written to spoken usage in English syntax
Frans.Plank at UNI-KONSTANZ.DE
Thu Jun 26 11:10:06 UTC 2008
not about English but German, and I don't vouch for it either:
It has sometimes been assumed (and I would have to search for
references) that strict verb-final in comp-introduced subordinate
clauses in Mod German is due to normative Renaissance grammarians
trying to impose on "educated" German what they believed were the
proper Latin standards -- naturally first in writing, but they were
quite succesful for speech too.
The traditional story of course is that V-final is the original
Germanic state of affairs; but apparently strict V-final doesn't
really have an unbroken continuity.
>Does modern English have any examples of sentence patterns which
>originated in WRITTEN usage before spreading to the spoken domain?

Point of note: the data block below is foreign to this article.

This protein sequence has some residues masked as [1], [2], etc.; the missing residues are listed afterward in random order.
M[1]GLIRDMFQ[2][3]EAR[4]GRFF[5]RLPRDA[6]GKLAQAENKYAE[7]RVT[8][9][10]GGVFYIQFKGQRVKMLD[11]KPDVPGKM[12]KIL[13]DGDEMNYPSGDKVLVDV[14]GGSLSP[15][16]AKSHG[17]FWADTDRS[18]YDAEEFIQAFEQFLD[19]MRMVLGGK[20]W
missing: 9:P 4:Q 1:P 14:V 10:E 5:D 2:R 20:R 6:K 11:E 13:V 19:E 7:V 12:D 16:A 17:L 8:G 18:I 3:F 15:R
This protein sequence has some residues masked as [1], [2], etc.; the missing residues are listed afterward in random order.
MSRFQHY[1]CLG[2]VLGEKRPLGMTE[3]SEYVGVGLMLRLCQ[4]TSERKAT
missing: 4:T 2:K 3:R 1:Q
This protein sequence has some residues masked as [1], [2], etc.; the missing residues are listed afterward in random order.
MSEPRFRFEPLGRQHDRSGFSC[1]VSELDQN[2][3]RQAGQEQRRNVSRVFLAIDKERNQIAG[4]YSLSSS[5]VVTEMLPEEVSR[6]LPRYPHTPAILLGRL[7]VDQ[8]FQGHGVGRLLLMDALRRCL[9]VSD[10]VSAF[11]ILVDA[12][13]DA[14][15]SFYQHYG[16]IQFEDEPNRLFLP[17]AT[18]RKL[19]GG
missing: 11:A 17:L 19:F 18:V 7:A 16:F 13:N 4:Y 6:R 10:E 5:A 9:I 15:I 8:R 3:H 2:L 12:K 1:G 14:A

>So far I have only been able to find instances - or at least, claims
>- outside of syntax, e.g. phonological examples (reading
>pronunciations and/or misfits such as [@uphEk] for OPEC; [)f at n] vs.
>[)ft at n] for _often_; [ji:] in Ye Olde Inn, etc.); or lexical
>examples, e.g. words like _e-business_ and _e-learning_.
>Please note that the status of the above examples & claims is NOT my
>concern here. I only mention them to inquire if there are any known
>syntactic parallels, i.e. sentence patterns which used to be bookish
>before they entered into mainstream spoken English.
>The phenomenon has been observed e.g. in Mandarin, where modern
>passive patterns (especially those in which the patient is not
>literally 'suffering') initially spread as written translations from
>English, French, German and Russian, and only later to spoken usage.
>- Does spoken English perhaps have similar developments from
>translatese, e.g. from medieval French literature, or from Latin
>I checked various sources on the history of English to find
>examples, but lacking a background in English studies, I may have
>been looking in all the wrong places. Any suggestions about
>literature on the subject will be greatly appreciated!
>- - -
>Sinological Institute, Leiden University
>P.O. Box 9515, 2300 RA Leiden, Holland
>@ jeroen at wiedenhof.nl
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